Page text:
Don’t rule out the idea of a theme park. If your child’s ASD doesn’t include issues with sensory overload, a theme park may be a fun way for your family to spend time away. In fact, many parks offer accommodations to families who have children with disabilities, most of which include autism. Some of these perks include stroller access and front-of-line privileges. As this article from Time Magazine points out, these parks also tend to be accepting of emotional outbursts some children with autism experience. If your little one is sensitive to sensory overload but your family still wishes to visit a theme park, try bringing along earplugs to cut out extra noise, keeping your days short so they’re not overwhelming, and visiting during non-peak seasons when parks tend to be less crowded.
Flex your creative muscle. It’s nearly impossible to plan a trip that meets everyone’s standards for a dream vacation, especially if you have a particularly picky child. But integrating some clever activities and games into traditional outings can turn them into fun adventures for all. For example, creating a scavenger hunt for your kids can turn a trip to a historical site into an adventure, while still granting you your cultural fix.
Helpful Items to Pack
Having the right gear can make all the difference between your child feeling comfortable and happy rather than anxious and insecure. Here are some ideas to help ensure your entire vacation goes smoothly.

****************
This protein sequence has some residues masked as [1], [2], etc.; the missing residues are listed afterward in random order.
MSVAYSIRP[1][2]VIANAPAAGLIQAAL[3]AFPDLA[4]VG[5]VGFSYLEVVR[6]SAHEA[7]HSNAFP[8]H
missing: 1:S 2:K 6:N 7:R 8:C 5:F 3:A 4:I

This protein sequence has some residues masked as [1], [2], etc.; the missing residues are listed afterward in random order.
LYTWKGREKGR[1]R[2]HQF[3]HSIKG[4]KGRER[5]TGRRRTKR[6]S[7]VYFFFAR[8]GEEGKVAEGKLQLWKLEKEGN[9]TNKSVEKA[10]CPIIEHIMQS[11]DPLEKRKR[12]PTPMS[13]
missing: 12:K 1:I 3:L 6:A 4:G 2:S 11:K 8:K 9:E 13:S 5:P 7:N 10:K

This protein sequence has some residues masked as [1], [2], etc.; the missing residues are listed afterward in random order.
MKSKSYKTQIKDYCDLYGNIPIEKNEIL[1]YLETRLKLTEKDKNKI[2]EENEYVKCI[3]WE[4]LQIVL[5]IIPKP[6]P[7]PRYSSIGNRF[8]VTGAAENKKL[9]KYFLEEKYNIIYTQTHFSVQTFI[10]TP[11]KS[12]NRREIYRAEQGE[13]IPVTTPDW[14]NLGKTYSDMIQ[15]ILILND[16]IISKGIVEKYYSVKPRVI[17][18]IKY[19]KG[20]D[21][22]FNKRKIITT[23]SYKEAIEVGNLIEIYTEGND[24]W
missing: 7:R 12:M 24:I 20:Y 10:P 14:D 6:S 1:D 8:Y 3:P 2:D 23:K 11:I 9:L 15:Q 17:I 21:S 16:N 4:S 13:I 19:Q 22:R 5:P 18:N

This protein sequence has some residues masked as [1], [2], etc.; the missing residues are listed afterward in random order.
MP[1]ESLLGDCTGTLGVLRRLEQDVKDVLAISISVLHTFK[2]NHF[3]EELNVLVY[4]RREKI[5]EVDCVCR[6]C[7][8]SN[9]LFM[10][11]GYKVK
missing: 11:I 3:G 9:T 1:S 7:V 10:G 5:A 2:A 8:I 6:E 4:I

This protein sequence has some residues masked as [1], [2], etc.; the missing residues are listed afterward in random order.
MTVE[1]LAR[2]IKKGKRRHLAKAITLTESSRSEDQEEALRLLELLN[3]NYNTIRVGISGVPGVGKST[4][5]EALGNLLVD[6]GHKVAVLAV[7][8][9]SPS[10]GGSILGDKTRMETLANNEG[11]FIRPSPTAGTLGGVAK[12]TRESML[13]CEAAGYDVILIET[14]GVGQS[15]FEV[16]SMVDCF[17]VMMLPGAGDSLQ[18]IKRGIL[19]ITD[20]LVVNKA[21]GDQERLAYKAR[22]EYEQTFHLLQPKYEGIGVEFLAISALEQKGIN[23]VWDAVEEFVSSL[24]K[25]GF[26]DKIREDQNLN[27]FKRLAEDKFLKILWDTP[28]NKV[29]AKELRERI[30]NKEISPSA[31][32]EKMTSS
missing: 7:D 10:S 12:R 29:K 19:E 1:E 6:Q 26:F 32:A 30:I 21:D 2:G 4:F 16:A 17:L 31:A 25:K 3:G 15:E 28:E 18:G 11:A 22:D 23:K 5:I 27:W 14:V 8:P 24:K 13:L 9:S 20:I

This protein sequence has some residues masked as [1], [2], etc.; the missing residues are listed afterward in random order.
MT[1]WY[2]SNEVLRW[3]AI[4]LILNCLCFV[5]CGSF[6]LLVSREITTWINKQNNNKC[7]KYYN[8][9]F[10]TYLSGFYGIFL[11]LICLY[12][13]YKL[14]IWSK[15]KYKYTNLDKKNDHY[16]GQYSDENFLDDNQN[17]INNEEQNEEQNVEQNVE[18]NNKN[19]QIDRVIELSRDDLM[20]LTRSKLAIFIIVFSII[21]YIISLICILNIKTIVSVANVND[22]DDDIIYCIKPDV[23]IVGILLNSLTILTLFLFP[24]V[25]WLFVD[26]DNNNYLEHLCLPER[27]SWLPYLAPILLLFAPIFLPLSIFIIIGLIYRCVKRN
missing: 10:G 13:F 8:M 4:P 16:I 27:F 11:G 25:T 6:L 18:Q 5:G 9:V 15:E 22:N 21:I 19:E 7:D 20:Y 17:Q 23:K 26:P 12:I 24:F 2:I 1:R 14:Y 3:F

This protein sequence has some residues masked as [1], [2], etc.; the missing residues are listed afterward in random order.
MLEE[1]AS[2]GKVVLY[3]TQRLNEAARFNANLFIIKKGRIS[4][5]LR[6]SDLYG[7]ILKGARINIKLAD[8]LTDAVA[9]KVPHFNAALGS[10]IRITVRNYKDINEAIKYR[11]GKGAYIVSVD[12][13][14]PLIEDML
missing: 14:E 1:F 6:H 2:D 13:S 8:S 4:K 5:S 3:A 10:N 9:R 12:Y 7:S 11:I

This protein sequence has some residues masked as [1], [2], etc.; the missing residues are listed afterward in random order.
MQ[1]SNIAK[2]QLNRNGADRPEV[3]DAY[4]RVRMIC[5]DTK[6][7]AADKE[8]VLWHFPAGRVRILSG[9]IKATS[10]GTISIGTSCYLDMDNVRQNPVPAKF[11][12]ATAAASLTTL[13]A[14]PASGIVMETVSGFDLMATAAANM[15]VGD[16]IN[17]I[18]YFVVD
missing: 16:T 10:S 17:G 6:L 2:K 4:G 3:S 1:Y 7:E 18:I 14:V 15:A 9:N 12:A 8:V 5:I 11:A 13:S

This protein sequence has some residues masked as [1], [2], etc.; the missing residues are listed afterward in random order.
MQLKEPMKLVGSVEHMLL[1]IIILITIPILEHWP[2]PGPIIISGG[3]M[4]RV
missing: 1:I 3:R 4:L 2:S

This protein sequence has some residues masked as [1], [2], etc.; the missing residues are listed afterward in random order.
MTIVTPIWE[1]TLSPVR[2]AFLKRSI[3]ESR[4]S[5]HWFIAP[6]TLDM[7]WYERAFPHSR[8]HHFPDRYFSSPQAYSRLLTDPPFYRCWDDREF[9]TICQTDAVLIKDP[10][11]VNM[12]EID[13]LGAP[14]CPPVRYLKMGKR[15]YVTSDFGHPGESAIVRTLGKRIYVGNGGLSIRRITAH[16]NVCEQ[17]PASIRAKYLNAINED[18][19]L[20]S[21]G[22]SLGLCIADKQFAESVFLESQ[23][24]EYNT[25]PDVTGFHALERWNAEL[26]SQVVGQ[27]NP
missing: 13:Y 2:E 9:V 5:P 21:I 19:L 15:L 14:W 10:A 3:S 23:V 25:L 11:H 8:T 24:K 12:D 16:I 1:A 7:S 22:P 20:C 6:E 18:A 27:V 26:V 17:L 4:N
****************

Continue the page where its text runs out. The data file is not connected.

Travel with documentation of your child’s diagnosis. Obtaining a letter from your pediatrician stating that your child has autism, and ideally, some of the symptoms they may exhibit, will be extremely helpful in receiving accommodations that may make your trip and planned activities easier. If your child is on any medication, you will also want to be sure to bring extra, just in case your trip is extended due to unforeseen circumstances like extreme weather. The Transportation Security Administration provides helpful information on their website about how to travel with medication safely.
Pack some treats for the trip. This is especially important if your child has special dietary needs, a regular snack break that coincides with your travel time, or your car or plane ride is more than a couple of hours long. Keeping your child sated and hydrated can be a quick way for soothing any discomfort or anxiety your child may feel. Try also packing some gum or chewy candy if you’re flying to help relieve pressure by “popping” your child’s ears. Also be on the lookout for signs of pain: If your child has difficulty communicating, they may not be able to let you know their ears are hurting.